Same old Martin, same old mistakes from the Irish boss

Same old Martin, same old mistakes from the Irish boss
Martin O’Neill was never particularly renowned for his tactics before taking up his position as the new Republic of Ireland manager. His strengths lay in the motivation of players; the psychology he employs to eek every ounce of quality out of his squad.

Martin O’Neill was never particularly renowned for his tactics before taking up his position as the new Republic of Ireland manager. His strengths lay in the motivation of players; the psychology he employs to eek every ounce of quality out of his squad.

Former players have testified on a number of occasions as to how he would make them feel a hundred feet high before big games. His genius in that regard wasn’t without its pitfalls elsewhere, though.

As Aston Villa boss for four years, his overuse of a core 12 or 13 players, poor use of substitutes, mixed with a lack of innovative in-game tactics would regularly see the Villains stumble and collapse near the business end of the season having been in contention for so long.

A relatively disastrous spell with Sunderland, ending with his sacking, saw a bright opening start to his reign succumb to the same old problems. A lack of any sort of squad rotation, old-fashioned tactics and poor dealings in the transfer markets saw a quicker demise than expected.

Hopes were high after the Derry man and Roy Keane’s appointment as the dream management duo but things haven’t gone exactly to plan; a lot of it outside of their control. A chronic shortage of top quality talent tops those problems but that is just one of a number of issues that run deeper than either he or Keane can countenance in the short term.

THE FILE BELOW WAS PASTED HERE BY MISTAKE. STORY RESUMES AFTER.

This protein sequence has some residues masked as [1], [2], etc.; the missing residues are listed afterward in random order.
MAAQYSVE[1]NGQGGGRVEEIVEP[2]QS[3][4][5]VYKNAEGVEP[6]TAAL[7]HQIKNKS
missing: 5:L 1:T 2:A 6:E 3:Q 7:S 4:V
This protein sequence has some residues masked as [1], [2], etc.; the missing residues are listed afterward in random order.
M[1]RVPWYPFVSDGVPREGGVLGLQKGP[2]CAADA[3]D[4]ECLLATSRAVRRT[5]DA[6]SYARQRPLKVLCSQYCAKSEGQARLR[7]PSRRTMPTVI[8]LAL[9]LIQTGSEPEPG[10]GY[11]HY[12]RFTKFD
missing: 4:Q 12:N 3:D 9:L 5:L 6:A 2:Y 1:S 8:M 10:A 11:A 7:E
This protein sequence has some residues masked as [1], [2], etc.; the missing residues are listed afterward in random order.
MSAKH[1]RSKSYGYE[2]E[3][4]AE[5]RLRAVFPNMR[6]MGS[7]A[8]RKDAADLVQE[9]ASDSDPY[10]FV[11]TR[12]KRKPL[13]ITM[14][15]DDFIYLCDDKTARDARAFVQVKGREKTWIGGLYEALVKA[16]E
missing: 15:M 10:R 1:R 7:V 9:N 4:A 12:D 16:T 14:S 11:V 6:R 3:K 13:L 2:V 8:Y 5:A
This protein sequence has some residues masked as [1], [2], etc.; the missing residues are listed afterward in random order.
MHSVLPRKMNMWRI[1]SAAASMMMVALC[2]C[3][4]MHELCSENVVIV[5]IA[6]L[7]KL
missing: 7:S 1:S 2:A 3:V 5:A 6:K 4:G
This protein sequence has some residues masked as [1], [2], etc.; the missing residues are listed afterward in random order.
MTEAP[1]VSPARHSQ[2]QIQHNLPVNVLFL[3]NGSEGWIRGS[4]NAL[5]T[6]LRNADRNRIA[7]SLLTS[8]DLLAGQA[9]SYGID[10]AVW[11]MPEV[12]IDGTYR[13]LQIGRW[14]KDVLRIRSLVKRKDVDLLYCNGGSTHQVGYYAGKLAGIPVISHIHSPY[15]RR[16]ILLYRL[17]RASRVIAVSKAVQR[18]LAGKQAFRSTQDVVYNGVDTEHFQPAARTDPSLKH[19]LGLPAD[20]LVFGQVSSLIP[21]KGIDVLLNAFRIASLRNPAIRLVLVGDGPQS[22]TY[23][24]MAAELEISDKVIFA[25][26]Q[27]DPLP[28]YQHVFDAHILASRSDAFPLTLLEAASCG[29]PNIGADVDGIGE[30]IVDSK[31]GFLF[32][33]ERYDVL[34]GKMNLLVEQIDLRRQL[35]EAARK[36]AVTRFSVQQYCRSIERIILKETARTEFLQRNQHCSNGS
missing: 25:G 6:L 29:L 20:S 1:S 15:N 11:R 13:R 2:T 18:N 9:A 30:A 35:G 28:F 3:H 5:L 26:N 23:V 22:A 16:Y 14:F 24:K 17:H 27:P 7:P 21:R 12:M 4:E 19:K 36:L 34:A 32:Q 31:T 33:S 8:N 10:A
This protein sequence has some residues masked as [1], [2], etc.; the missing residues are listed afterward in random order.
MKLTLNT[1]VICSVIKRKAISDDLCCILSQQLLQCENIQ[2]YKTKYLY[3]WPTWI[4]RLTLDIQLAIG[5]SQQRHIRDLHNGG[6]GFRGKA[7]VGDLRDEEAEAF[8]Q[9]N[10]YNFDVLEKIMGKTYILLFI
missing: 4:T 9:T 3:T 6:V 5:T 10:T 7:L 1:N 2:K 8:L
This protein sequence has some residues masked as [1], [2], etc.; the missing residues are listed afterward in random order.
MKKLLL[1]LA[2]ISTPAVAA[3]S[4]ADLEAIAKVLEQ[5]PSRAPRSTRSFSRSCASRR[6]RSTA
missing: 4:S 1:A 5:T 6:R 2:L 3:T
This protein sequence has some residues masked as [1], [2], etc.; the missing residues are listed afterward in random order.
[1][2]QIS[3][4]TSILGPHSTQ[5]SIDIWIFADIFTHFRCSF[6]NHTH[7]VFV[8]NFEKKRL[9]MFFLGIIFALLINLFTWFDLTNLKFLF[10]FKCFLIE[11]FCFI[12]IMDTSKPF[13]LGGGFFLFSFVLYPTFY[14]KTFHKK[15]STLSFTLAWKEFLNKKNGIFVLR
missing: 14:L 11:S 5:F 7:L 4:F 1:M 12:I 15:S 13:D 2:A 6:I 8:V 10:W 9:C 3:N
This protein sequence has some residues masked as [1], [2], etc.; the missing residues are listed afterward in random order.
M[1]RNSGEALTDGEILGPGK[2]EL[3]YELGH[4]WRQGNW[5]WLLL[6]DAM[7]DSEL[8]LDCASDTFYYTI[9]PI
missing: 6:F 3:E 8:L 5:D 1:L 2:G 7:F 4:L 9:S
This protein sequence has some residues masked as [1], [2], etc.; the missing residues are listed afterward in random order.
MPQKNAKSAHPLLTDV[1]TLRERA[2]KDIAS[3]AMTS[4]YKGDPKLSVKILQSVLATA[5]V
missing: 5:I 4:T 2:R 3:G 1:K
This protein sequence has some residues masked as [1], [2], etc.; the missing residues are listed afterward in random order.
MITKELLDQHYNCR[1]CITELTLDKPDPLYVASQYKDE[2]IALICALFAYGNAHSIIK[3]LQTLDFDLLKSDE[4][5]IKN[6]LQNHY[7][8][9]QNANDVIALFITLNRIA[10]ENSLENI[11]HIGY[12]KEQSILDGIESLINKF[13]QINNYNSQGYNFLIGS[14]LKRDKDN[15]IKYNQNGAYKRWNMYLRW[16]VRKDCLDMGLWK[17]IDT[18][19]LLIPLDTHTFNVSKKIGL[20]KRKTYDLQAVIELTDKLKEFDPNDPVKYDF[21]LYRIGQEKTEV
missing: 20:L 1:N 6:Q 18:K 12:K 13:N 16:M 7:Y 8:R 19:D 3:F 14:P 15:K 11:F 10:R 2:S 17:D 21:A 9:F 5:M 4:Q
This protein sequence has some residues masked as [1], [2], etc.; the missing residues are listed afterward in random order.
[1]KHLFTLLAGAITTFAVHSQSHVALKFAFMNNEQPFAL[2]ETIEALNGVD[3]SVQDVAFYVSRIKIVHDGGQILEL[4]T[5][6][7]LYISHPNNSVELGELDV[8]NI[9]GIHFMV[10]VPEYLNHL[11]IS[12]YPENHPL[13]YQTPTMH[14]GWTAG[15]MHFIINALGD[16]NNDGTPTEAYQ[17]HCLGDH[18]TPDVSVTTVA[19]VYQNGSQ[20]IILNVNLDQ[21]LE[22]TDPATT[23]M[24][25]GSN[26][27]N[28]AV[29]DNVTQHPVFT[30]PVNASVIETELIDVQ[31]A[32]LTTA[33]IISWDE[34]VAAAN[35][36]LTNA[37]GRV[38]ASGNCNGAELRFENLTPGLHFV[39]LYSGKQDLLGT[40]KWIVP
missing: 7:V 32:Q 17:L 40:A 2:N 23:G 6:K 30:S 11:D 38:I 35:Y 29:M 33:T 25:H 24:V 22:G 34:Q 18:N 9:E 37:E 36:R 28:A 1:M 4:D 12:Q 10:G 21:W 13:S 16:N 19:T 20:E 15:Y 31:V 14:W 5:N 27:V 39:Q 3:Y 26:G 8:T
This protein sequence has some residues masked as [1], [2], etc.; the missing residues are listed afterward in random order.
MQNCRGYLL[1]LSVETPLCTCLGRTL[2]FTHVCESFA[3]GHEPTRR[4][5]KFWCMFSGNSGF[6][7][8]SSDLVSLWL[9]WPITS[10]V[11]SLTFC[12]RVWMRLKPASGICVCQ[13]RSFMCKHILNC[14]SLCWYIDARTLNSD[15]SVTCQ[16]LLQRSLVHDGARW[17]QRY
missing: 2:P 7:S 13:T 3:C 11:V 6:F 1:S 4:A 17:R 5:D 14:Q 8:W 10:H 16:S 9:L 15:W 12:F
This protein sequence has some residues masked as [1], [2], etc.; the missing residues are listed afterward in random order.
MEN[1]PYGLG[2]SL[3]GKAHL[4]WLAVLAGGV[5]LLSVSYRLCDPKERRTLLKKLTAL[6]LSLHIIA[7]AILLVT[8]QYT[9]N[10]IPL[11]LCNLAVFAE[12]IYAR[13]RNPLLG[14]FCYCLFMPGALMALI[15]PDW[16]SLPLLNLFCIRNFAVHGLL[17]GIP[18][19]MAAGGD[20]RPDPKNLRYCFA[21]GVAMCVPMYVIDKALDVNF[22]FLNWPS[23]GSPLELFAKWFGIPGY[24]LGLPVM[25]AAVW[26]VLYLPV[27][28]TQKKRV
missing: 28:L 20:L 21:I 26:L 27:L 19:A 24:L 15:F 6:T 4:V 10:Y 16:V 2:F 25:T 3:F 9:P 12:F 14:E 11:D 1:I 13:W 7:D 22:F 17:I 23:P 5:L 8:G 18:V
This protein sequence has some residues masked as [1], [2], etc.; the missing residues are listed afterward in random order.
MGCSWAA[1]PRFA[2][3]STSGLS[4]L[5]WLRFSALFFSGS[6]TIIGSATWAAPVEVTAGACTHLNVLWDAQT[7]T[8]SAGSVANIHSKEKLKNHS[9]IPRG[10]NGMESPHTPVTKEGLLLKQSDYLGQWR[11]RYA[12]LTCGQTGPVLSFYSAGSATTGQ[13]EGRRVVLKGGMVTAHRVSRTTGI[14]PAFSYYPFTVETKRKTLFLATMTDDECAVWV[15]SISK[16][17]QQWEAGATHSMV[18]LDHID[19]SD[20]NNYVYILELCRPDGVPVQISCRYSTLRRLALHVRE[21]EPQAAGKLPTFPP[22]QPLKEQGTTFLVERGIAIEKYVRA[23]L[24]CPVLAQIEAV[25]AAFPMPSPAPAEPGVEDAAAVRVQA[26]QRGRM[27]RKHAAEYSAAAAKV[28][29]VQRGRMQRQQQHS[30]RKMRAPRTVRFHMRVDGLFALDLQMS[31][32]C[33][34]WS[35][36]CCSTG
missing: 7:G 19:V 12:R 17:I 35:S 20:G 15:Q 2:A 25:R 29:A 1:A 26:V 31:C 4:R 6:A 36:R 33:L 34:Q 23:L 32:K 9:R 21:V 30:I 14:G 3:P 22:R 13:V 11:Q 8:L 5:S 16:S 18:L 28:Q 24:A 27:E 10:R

What is immediately inside of his control is correctly utilising the talent he does possess - some of which is considerable – and it’s arguable he is failing. That may seem overly harsh after just one competitive game; a game Ireland actually won but were, in truth, incredibly lucky to come away with all three points.

Tbilisi, Georgia is a tough nut to crack. Spain and France both struggled to victory there in the last couple of years so on one hand the result will be a huge relief. On the other, when thoroughly examined, the tactics, line-up and performance should worry most, but comes as no surprise to some.

While the 4-5-1 formation was standard O’Neill, tactical errors within it stood out like a middle-aged man in a lingerie department. Robbie Keane was chosen to lead the line on his own; at 34, never known for his energetic running of the channels or hold-up play, you could say it was a slightly odd choice considering Shane Long, with those exact attributes, was left kicking his heels on the bench.

Stephen Quinn’s inclusion at the expense of Wes Hoolahan was another head-scratcher. Against a stubborn, low-block side such as Georgia, surely Hoolahan’s gifted playmaking skills would have been required more than Quinn’s industrious style of play? And those were just the initial worries.

A bright opening, encompassed by Aiden McGeady’s slick finish, was quickly followed by a thunderous equaliser by Okriashvili. Any hope of Ireland kicking on again was extinguished as a lack of creativity and poor passing encapsulated the subsequent 50 odd minutes until McGeady’s spectacular 90th minute winner.

As Ireland huffed and puffed without any real joy before the Everton winger’s magic, you have to question why O’Neill left it until the 75th minute to make any substitutions. And when he did eventually resolve to try and affect the game, why did he not bring Hoolahan on to provide that spark?

These are fairly logical questions for the Ireland management to mull over and the same obvious mistakes that have marred O’Neill in the latter part of his career. An opening away win versus Georgia is a perfect start to qualifying but Aiden McGeady’s sublime strike shouldn’t paper over cracks that could envelope this campaign sooner rather than later.

Right now, there are a lot more questions than answers.